Under-reporting of Geriatric Substance Abuse

As Americans are living longer, many doctors, assisted living facilities, and convalescent hospitals are discovering a problem with substance abuse among their elderly patients. The wonders of modern science have made longer lives possible and, in many ways, more comfortable and less painful. Modern medications help alleviate the aches and pains often associated with getting older, and help control and even reverse some diseases that are common in old age.

However, too often, medications that are designed to be used long-term are never re-evaluated in conjunction with newly emerging problems. For instance, a patient may be taking medication for arthritis when they are diagnosed with heart disease. When they are given a prescription to address the hear disease, they may not think to mention the arthritis medication, and the doctor may forget to ask about other medications, before giving the new prescription- especially if the new condition is totally unrelated to the original one. And to further complicate things, many medications interact with other medications badly, producing even more problems or side effects which require additional medications. Yikes! We trust our doctors to know when enough medication is too much, but often there are multiple doctors working with the same patient- cardiologists, geriatric doctors, respiratory therapists, etc… so they may be unaware of medications prescribed by another specialist.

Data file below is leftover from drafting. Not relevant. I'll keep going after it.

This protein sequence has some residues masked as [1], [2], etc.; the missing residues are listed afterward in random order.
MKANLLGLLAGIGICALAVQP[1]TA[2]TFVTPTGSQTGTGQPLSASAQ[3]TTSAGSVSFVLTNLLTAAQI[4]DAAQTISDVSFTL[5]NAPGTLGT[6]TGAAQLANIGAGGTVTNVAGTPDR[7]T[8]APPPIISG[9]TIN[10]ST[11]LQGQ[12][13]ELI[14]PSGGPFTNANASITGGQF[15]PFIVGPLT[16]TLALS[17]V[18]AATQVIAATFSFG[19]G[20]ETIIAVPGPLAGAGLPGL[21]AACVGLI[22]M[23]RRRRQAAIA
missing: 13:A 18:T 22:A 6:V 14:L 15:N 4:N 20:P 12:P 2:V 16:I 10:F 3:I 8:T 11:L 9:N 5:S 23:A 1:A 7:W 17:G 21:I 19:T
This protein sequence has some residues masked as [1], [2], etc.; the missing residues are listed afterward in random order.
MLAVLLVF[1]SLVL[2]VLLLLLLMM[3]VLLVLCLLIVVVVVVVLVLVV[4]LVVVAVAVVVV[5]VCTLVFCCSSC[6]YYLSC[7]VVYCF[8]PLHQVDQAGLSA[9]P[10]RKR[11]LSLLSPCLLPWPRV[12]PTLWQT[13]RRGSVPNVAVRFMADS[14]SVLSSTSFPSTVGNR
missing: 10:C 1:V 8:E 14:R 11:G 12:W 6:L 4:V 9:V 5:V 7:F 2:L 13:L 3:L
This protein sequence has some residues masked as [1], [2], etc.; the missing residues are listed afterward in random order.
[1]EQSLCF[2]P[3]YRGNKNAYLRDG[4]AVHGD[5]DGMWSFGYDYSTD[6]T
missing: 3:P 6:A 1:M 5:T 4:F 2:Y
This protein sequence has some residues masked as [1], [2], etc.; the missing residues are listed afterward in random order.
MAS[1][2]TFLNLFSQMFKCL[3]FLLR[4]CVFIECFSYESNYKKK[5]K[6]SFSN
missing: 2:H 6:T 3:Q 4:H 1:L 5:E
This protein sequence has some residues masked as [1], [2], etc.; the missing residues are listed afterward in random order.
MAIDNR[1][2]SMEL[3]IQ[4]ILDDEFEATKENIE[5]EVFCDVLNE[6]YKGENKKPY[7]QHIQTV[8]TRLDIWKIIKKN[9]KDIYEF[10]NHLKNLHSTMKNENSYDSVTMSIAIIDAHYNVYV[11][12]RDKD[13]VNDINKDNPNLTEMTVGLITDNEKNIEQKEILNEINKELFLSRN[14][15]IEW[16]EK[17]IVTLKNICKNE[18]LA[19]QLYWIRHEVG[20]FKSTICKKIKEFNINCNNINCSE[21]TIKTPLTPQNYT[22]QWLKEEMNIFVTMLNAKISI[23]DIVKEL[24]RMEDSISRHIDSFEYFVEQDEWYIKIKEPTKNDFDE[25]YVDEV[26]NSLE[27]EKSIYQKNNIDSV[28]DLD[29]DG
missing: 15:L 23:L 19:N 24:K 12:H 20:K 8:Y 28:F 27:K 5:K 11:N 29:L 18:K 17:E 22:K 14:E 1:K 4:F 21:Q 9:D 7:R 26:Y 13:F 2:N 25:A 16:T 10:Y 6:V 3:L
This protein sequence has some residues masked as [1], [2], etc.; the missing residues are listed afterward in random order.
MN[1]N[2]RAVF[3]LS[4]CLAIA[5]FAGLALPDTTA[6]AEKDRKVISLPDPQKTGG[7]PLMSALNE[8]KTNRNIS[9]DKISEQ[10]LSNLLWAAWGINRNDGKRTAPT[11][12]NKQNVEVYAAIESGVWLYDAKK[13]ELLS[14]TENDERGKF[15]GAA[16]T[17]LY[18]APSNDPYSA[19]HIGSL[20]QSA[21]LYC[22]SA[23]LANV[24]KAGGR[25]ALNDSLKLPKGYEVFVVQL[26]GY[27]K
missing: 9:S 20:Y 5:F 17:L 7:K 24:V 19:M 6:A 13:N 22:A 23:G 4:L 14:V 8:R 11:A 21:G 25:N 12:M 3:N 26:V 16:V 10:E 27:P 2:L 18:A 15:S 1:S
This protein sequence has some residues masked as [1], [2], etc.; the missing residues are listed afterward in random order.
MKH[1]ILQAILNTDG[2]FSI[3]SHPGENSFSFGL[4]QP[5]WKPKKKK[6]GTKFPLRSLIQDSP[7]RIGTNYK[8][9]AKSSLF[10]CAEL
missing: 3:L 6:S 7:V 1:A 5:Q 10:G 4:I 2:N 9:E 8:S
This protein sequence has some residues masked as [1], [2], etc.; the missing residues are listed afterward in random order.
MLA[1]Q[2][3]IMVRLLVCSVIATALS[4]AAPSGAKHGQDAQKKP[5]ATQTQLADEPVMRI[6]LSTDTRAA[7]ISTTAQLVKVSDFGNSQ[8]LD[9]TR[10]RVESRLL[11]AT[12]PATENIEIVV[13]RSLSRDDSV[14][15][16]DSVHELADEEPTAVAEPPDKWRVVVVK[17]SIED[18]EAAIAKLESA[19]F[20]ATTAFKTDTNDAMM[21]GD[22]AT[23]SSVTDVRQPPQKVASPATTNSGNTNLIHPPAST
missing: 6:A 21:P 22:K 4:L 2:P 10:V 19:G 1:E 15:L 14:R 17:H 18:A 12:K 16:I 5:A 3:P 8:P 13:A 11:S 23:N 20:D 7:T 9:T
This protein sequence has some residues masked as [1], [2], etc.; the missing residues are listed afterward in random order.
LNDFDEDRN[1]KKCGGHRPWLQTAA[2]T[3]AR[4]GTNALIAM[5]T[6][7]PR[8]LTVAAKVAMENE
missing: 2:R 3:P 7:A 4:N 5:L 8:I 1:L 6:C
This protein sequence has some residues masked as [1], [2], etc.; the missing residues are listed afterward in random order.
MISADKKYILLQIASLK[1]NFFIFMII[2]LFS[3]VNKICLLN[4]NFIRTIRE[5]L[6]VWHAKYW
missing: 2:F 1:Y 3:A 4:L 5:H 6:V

All of these details can result in geriatric substance abuse. Sometimes the patient is truly innocent of abusing substances as they are simply following their doctors’ orders without realizing that they are taking dangerous combinations of substances. Other times, patients know full well that they are taking multiple drugs for the same condition or even mixing prescriptions on purpose for the high or the sedation that the medications provide.

One way to prevent geriatric substance abuse is through drug screening. Some facilities do screen residents regularly, but most do not. Families and caregivers can do the screening themselves at home, though, and if they suspect that something is amiss with the results take them to the patient’s primary doctor for follow up. Screening can be done using urine, saliva, or blood analysis, and home tests provide easy to read, accurate results, as long as the instructions are carefully followed.

If you are worried about the medications that a loved one is taking, or suspect that there may be dangerous or unexpected consequences as the result of taking certain medications, consider conducting an in-home drug screen test. You can find more information on our website: www.americanscreeningcorp.com



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